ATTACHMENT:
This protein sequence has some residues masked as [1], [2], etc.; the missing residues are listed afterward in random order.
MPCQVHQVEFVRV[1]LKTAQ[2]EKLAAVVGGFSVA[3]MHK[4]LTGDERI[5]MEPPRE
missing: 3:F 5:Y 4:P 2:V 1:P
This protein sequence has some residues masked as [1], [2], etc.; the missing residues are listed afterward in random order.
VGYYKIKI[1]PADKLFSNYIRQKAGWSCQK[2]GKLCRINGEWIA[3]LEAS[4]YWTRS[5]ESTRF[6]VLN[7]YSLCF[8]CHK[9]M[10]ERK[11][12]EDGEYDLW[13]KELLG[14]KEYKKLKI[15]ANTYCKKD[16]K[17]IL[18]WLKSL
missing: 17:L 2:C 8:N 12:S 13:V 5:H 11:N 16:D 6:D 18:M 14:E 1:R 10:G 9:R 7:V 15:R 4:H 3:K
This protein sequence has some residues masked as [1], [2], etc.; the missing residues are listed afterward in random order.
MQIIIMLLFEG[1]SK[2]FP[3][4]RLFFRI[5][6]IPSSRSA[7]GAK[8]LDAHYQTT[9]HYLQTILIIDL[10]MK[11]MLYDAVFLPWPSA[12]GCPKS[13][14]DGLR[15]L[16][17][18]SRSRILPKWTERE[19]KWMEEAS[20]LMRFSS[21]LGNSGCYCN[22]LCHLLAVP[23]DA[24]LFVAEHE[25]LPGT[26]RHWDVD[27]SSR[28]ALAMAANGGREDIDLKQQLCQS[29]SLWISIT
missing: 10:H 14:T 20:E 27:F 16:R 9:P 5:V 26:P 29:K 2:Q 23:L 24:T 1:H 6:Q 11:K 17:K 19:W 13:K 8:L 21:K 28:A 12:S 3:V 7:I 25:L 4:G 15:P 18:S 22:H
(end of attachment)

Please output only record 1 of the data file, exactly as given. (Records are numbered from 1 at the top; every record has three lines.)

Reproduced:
This protein sequence has some residues masked as [1], [2], etc.; the missing residues are listed afterward in random order.
MPCQVHQVEFVRV[1]LKTAQ[2]EKLAAVVGGFSVA[3]MHK[4]LTGDERI[5]MEPPRE
missing: 3:F 5:Y 4:P 2:V 1:P